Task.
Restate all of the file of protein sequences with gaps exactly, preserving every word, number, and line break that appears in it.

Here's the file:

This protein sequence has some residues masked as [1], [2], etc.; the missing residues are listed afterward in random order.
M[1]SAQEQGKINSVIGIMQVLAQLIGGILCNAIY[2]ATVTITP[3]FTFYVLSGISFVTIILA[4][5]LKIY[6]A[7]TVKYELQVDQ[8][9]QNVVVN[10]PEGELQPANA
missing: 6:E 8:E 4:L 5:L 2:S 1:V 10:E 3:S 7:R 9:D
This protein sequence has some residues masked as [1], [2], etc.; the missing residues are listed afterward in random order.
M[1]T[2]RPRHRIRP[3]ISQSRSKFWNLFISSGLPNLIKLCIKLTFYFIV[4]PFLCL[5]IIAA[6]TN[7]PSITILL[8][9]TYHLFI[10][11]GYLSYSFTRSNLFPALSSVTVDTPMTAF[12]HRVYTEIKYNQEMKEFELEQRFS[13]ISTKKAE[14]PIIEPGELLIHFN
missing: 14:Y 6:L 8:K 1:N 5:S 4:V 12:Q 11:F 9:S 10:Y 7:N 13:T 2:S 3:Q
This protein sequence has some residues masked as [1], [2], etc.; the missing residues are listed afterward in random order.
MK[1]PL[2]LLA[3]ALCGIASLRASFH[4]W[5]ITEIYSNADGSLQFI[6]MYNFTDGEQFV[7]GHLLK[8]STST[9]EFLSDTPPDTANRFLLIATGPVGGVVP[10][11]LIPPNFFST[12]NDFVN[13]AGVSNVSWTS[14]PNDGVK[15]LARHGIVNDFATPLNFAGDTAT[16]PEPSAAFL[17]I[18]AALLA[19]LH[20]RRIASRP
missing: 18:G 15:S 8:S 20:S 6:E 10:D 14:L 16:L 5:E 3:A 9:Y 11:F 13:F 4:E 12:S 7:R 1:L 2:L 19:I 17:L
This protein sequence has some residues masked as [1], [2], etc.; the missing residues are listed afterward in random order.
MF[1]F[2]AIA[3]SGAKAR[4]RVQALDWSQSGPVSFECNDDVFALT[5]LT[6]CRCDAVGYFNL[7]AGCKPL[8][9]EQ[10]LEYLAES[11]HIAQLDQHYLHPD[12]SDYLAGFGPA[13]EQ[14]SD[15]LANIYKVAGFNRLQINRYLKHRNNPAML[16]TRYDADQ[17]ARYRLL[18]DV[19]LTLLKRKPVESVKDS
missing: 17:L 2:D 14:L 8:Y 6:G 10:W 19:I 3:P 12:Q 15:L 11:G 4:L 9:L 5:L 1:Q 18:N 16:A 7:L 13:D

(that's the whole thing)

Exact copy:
This protein sequence has some residues masked as [1], [2], etc.; the missing residues are listed afterward in random order.
M[1]SAQEQGKINSVIGIMQVLAQLIGGILCNAIY[2]ATVTITP[3]FTFYVLSGISFVTIILA[4][5]LKIY[6]A[7]TVKYELQVDQ[8][9]QNVVVN[10]PEGELQPANA
missing: 6:E 8:E 4:L 5:L 2:S 1:V 10:E 3:S 7:R 9:D
This protein sequence has some residues masked as [1], [2], etc.; the missing residues are listed afterward in random order.
M[1]T[2]RPRHRIRP[3]ISQSRSKFWNLFISSGLPNLIKLCIKLTFYFIV[4]PFLCL[5]IIAA[6]TN[7]PSITILL[8][9]TYHLFI[10][11]GYLSYSFTRSNLFPALSSVTVDTPMTAF[12]HRVYTEIKYNQEMKEFELEQRFS[13]ISTKKAE[14]PIIEPGELLIHFN
missing: 14:Y 6:L 8:K 1:N 5:S 4:V 12:Q 11:F 9:S 10:Y 7:N 13:T 2:S 3:Q
This protein sequence has some residues masked as [1], [2], etc.; the missing residues are listed afterward in random order.
MK[1]PL[2]LLA[3]ALCGIASLRASFH[4]W[5]ITEIYSNADGSLQFI[6]MYNFTDGEQFV[7]GHLLK[8]STST[9]EFLSDTPPDTANRFLLIATGPVGGVVP[10][11]LIPPNFFST[12]NDFVN[13]AGVSNVSWTS[14]PNDGVK[15]LARHGIVNDFATPLNFAGDTAT[16]PEPSAAFL[17]I[18]AALLA[19]LH[20]RRIASRP
missing: 18:G 15:S 8:S 20:S 6:E 10:D 14:L 16:L 5:E 3:A 9:Y 11:F 13:F 4:E 12:S 7:R 1:L 2:L 19:I 17:L
This protein sequence has some residues masked as [1], [2], etc.; the missing residues are listed afterward in random order.
MF[1]F[2]AIA[3]SGAKAR[4]RVQALDWSQSGPVSFECNDDVFALT[5]LT[6]CRCDAVGYFNL[7]AGCKPL[8][9]EQ[10]LEYLAES[11]HIAQLDQHYLHPD[12]SDYLAGFGPA[13]EQ[14]SD[15]LANIYKVAGFNRLQINRYLKHRNNPAML[16]TRYDADQ[17]ARYRLL[18]DV[19]LTLLKRKPVESVKDS
missing: 17:L 2:D 14:L 8:Y 6:G 10:W 19:I 3:P 12:Q 15:L 11:G 4:L 9:L 5:L 1:Q 18:N 16:A 7:L 13:D